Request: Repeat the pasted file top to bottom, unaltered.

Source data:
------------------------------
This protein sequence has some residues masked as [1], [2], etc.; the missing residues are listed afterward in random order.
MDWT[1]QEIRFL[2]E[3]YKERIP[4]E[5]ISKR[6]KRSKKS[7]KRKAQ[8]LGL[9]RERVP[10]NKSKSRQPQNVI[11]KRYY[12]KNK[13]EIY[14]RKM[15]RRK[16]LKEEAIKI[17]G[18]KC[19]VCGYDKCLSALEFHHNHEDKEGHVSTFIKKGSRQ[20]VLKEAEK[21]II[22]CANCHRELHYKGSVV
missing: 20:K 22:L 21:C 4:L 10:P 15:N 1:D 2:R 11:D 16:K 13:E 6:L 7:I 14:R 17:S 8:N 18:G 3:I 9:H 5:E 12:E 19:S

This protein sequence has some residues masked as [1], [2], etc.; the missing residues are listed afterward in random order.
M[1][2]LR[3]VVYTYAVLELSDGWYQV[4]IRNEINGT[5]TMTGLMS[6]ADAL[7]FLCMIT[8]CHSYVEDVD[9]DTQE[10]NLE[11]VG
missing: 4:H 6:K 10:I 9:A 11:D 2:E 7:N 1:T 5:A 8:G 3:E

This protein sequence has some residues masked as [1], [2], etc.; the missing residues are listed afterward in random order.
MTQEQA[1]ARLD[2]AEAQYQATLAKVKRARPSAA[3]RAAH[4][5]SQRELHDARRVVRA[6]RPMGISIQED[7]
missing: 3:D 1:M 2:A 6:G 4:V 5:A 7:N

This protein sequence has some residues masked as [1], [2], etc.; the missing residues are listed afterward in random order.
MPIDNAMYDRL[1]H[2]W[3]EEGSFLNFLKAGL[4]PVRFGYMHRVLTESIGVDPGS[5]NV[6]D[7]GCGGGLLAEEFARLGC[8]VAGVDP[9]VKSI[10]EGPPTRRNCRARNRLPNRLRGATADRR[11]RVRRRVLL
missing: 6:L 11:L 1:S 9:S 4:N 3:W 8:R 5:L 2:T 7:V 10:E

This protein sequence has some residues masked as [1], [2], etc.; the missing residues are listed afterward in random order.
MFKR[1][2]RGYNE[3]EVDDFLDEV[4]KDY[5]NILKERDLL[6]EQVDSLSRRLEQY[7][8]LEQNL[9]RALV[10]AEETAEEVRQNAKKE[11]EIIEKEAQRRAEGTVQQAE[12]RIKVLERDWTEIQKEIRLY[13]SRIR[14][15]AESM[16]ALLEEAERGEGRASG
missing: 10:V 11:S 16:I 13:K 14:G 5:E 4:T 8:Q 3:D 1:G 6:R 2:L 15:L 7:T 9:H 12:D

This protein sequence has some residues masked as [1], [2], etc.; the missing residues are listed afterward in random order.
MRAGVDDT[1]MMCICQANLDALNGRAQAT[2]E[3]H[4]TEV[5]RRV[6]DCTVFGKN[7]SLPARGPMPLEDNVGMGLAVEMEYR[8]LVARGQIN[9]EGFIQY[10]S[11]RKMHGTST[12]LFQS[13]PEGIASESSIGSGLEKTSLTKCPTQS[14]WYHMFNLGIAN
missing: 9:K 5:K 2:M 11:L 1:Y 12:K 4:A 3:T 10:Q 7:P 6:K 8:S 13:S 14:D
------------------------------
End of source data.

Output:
This protein sequence has some residues masked as [1], [2], etc.; the missing residues are listed afterward in random order.
MDWT[1]QEIRFL[2]E[3]YKERIP[4]E[5]ISKR[6]KRSKKS[7]KRKAQ[8]LGL[9]RERVP[10]NKSKSRQPQNVI[11]KRYY[12]KNK[13]EIY[14]RKM[15]RRK[16]LKEEAIKI[17]G[18]KC[19]VCGYDKCLSALEFHHNHEDKEGHVSTFIKKGSRQ[20]VLKEAEK[21]II[22]CANCHRELHYKGSVV
missing: 20:K 22:L 21:C 4:L 10:P 15:N 1:D 2:R 11:D 16:K 13:E 6:L 7:I 14:R 17:S 8:N 18:G 3:I 9:H 5:E 12:E 19:S

This protein sequence has some residues masked as [1], [2], etc.; the missing residues are listed afterward in random order.
M[1][2]LR[3]VVYTYAVLELSDGWYQV[4]IRNEINGT[5]TMTGLMS[6]ADAL[7]FLCMIT[8]CHSYVEDVD[9]DTQE[10]NLE[11]VG
missing: 4:H 6:K 10:I 9:A 11:D 2:E 7:N 1:T 5:A 8:G 3:E

This protein sequence has some residues masked as [1], [2], etc.; the missing residues are listed afterward in random order.
MTQEQA[1]ARLD[2]AEAQYQATLAKVKRARPSAA[3]RAAH[4][5]SQRELHDARRVVRA[6]RPMGISIQED[7]
missing: 3:D 1:M 2:A 6:G 4:V 5:A 7:N

This protein sequence has some residues masked as [1], [2], etc.; the missing residues are listed afterward in random order.
MPIDNAMYDRL[1]H[2]W[3]EEGSFLNFLKAGL[4]PVRFGYMHRVLTESIGVDPGS[5]NV[6]D[7]GCGGGLLAEEFARLGC[8]VAGVDP[9]VKSI[10]EGPPTRRNCRARNRLPNRLRGATADRR[11]RVRRRVLL
missing: 6:L 11:L 1:S 9:S 4:N 3:W 8:R 5:L 2:T 7:V 10:E

This protein sequence has some residues masked as [1], [2], etc.; the missing residues are listed afterward in random order.
MFKR[1][2]RGYNE[3]EVDDFLDEV[4]KDY[5]NILKERDLL[6]EQVDSLSRRLEQY[7][8]LEQNL[9]RALV[10]AEETAEEVRQNAKKE[11]EIIEKEAQRRAEGTVQQAE[12]RIKVLERDWTEIQKEIRLY[13]SRIR[14][15]AESM[16]ALLEEAERGEGRASG
missing: 10:V 11:S 16:I 13:K 14:G 5:E 4:T 8:Q 3:D 1:G 6:R 2:L 15:L 7:T 9:H 12:D

This protein sequence has some residues masked as [1], [2], etc.; the missing residues are listed afterward in random order.
MRAGVDDT[1]MMCICQANLDALNGRAQAT[2]E[3]H[4]TEV[5]RRV[6]DCTVFGKN[7]SLPARGPMPLEDNVGMGLAVEMEYR[8]LVARGQIN[9]EGFIQY[10]S[11]RKMHGTST[12]LFQS[13]PEGIASESSIGSGLEKTSLTKCPTQS[14]WYHMFNLGIAN
missing: 9:K 5:K 2:M 11:L 1:Y 12:K 4:A 3:T 10:Q 7:P 6:K 8:S 13:S 14:D